Rethinking the relationship between the study of religions, theology and religious concerns : a response to some aspects of Wiebe's and Martin's paper

Author: Bubík, Tomáš
Source document: Religio. 2012, vol. 20, iss. 1, pp. [43]-53
  • ISSN
    1210-3640 (print)
    2336-4475 (online)
Type: Article
License: Not specified license
This response deals with some aspects of Luther Martin and Donald Wiebe's paper "Religious Studies as a Scientific Discipline: The Persistence of a Delusion". The authors think that the human mind in general constantly tends towards religiousness and thus comprehensive scientific inquiry into religion is actually impossible. They argue that "such study is not ever likely to occur in that or any other setting" (p. 9). They also stress that they were deluded in the past and argue that especially (or only) the cognitive approach can help us to elucidate the proclivity towards religiousness. I partly agree with them, particularly that the promotion of "extra-scientific" agendas in Academia is questionable, but I do not see it as such a serious problem. The reduction of the biases to only "religious" agendas is mistaken. The history of the field is a history of diverse "extra-scientific" agendas which change in accordance with social development and prevailing political interests. I present the situation from a central and eastern European point of view. At the same time, I argue that many scientific fields deal with the same issue, even if not to such an extent. This is because religious studies, more than other disciplines, attracts scholars with a special inclination toward religion. I also argue that scholarly results are much more important than "personal" agendas. Also, the aspiration of religious studies as presented by Martin and Wiebe seems to me too idealistic, perhaps utopist and thus unrealizable.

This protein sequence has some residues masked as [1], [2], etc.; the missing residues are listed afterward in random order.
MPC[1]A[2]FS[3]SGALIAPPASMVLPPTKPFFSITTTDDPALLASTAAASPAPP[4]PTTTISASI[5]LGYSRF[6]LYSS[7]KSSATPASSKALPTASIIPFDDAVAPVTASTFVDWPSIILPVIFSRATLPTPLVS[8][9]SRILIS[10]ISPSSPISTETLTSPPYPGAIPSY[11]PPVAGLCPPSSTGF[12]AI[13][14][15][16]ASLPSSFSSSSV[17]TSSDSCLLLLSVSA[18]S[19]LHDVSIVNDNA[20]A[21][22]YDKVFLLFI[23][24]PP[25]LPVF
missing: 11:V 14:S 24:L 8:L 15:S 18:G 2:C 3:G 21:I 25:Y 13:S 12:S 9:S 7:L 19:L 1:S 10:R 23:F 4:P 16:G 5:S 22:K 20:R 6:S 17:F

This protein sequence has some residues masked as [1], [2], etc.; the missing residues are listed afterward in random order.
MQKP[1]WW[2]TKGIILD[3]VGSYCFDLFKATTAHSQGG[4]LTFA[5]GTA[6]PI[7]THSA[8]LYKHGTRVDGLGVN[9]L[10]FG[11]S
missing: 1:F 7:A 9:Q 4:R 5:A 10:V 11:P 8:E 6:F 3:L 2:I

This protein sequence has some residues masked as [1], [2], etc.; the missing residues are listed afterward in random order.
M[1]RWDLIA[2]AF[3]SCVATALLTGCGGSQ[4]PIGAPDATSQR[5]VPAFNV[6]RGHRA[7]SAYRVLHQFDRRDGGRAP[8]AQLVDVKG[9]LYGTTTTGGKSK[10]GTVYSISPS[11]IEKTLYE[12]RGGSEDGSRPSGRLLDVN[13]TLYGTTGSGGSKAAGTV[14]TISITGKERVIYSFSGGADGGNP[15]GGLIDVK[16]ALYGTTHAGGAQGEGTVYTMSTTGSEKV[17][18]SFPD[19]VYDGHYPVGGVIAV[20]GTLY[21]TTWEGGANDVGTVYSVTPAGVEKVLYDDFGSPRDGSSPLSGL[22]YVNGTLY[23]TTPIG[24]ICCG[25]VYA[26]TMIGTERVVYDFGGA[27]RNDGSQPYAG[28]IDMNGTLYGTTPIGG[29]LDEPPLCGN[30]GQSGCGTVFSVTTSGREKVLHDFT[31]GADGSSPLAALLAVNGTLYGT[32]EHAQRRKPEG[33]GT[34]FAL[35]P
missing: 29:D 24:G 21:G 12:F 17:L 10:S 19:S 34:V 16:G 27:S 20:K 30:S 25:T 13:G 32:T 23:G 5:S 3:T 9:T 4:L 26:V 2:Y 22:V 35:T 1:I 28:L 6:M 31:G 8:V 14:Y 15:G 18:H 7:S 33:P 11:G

• The text is one of the outcomes of the international grant project "Development of the Study of Religions in Central and Eastern Europe in the 20th Century" (GACR P401/10/0311) financed by the Czech Science Foundation.